Planning both private and public events to kick off the grand opening of the brand-new $288 million Oklahoma City Convention Center was something the team members at 110 Events, Oklahoma City, were excited to be part of it because it was a significant accomplishment for their city. However, certain challenges made the launch a little more stressful than initially anticipated.
To begin with, the opening activities were planned during the coronavirus (COVID-19) pandemic. “It took several months to plan this event because we had to push the date back multiple times based on rising COVID numbers. Each time we had to cancel and then re-plan the event,” says Christina Wright, CERP, CTA, director, 110 Events.
Everyone involved wanted the event to be a success, so ensuring safety and attendee comfort was paramount for the initial showcase of this 500,000-sq.-ft. center that includes a 200,730-sq.-ft. exhibition hall, a versatile 29,874-sq.-ft. ballroom with 5,000-sq-ft. of pre-function space, nearly 45,000-sq.-ft. of meeting space and a 9,276-sq.-ft. junior ballroom, plus glass walls that make use of natural light and features the “Virtual Sky,” a suspended sculpture, and a terrace that overlooks Scissortail Park.
To accomplish both safety and comfort goals, the opening was pushed to March 11, 2021.
This also meant significantly paring down the guest list for the VIP/private event. “The private event consisted of several dignitaries and people who have been working on this project for many years. It was hard to have to limit this list of people because so many contributed to the project, which was funded by a tax initiative in our city — an important public-private milestone,” Wright says.
The team at 110 Events worked closely with the center, the city and the company’s planning team “to ensure our guests and staff were safe,” she says.
For the private event, “we reduced the capacity to 150 invited guests. In addition, the center provided plexiglass and stanchions for the food stations, and all foods and beverages were provided by a server. The servers placed the food on plates and then attendees were socially distanced and able to grab a plate at each station. Attendees then sat at large round tables with only a few chairs placed at each table so they could remain socially distanced. Guests wore masks at all times except when they were eating. Group pictures were taken outside to provide room for distancing and airflow. Guests also arrived at different times for their photos to decrease people standing in lines,” Wright says.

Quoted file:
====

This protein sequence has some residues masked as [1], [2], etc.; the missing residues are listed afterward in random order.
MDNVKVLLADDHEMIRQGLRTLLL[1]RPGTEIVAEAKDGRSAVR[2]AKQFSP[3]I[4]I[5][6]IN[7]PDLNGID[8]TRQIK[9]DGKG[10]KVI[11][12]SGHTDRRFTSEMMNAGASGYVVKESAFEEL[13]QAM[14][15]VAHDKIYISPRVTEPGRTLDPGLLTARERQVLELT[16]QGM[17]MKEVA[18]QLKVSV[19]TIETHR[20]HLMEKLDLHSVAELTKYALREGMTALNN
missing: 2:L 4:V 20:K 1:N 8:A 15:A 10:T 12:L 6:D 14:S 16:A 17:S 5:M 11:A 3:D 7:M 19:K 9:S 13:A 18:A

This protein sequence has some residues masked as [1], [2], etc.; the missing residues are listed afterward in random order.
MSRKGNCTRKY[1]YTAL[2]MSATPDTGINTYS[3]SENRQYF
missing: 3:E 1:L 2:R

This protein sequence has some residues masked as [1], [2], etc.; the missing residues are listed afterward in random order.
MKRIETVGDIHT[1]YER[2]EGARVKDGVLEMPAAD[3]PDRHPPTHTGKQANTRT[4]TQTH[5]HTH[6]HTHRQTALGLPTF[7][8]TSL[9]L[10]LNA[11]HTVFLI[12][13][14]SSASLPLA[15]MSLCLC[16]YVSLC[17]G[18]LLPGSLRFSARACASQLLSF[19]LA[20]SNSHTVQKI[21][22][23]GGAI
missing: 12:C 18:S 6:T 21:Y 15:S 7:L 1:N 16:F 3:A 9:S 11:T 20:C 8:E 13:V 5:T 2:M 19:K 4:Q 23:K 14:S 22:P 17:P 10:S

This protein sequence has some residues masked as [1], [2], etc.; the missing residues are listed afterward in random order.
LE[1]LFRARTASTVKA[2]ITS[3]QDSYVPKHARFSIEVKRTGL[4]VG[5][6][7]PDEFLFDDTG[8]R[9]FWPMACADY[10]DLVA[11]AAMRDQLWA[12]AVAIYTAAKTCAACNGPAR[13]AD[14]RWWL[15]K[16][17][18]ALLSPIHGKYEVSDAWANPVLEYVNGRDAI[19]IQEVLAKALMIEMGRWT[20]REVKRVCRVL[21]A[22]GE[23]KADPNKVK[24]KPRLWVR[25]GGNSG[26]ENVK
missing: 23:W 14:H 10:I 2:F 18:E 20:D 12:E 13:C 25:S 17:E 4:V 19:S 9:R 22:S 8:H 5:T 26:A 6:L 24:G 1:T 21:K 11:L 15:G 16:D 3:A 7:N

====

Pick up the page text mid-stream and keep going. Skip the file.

For the public tours, “people registered to arrive at different times throughout the day on our online registration site to provide a good flow for social distancing. Masks were required. Hand sanitizing stations and masks also were available for use. Signage was provided to keep people moving in one direction, so they weren’t being crowded or crossing paths. We extended the hours for the public tours and provided a self-guided experience to limit contact and interaction with other guests. Over the course of eight hours, we had more than 2,500 people visit the new convention center,” she says.
To make sure everything went smoothly during these activities, several 110 Events staff were involved. For the VIP/private event, there were two lead planners, one coordinator, one audio-visual (AV) director, two AV techs and four setup/strike laborers. For the public event, 110 Events had two lead planners, six event staff and one AV tech.
All the months of planning paid off.
“It was a celebration of a long-awaited project for many people who worked very hard to make this vision a reality. The convention center did a great job of updating the team on restrictions and guidelines. Our staff and guests felt safe and were still able to experience the feeling of community you get when bringing people together,” she says.
For Wright and the rest of the 110 Events team, there was a real sense of pride not only in successfully executing the grand opening events but also in what the launch meant to the city.
“This event was a turning point for our city and industry — being able to open back up for events, meetings and conventions. The event and building signal that Oklahoma City is positioned to welcome guests and host in-person events much sooner than many other cities or states,” she says.